With over half of the UK gas and electricity company's prices already raised twice this year, another threat has been made by the energy chiefs. If they are forced to pay a higher windfall tax then they will source their lost revenue through the public's household bills which is already at a staggering average of £1,500.
David Porter, chief executive of the Association of Electricity Producers said that “If you take money out of the companies and they have to find it somewhere else, then their investment costs will go up and customers will have to bear the brunt of that, "
"There has been no windfall. Many of the retail arms of power companies have struggled to make money and have held down their prices to customers, while wholesale prices have soared" he added.
Gordon Brown has been forced into this situation as he needs to impose a new levy on the energy company's profits. This is reinforced by over 70 of his labour party members, but the government still remains diverse as how to tackle this problem.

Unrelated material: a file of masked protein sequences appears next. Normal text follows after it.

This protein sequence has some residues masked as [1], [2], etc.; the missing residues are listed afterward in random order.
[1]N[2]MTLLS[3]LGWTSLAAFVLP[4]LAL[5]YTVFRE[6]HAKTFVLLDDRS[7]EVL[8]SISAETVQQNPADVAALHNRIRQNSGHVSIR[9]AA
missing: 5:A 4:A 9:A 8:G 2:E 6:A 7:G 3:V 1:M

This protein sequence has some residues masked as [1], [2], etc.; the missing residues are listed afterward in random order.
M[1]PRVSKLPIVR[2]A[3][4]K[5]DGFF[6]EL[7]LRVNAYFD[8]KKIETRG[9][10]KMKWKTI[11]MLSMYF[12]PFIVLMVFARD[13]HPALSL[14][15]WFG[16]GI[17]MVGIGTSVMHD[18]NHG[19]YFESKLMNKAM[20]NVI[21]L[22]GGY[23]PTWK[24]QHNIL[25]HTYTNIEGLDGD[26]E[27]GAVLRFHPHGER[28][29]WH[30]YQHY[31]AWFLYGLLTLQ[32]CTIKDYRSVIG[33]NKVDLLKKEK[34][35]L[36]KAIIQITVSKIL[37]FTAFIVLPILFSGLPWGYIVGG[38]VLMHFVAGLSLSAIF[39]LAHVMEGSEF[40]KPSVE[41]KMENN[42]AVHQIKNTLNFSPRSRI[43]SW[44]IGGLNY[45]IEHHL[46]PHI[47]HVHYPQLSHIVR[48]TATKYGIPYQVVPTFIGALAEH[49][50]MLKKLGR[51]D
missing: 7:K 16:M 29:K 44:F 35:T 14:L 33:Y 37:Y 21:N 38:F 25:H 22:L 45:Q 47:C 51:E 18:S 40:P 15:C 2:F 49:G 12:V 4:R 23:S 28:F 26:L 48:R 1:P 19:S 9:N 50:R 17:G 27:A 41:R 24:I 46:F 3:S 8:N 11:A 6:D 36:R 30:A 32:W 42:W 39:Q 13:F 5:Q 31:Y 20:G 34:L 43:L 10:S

Another solution favoured by Gordon Brown is to increase tax on pollution which will see £500 million generated, nowhere near what is needed according to windfall campaigners. If the windfall is introduced it will rescue over 500,000 people out of fuel poverty.
This puts the government into a very tricky situation. They can help the public in the short term by introducing the levy but at a crucial time when the energy companies need the extra cash to build their new energy sources, taking up to 11 years but will, in the long term, put them in a position to control their costs more.
Cheap gas and electricity may be available once these new energy sources are built but the gas suppliers would need the government to waive any levy to do so. The cost of utilities may soon be back to normal.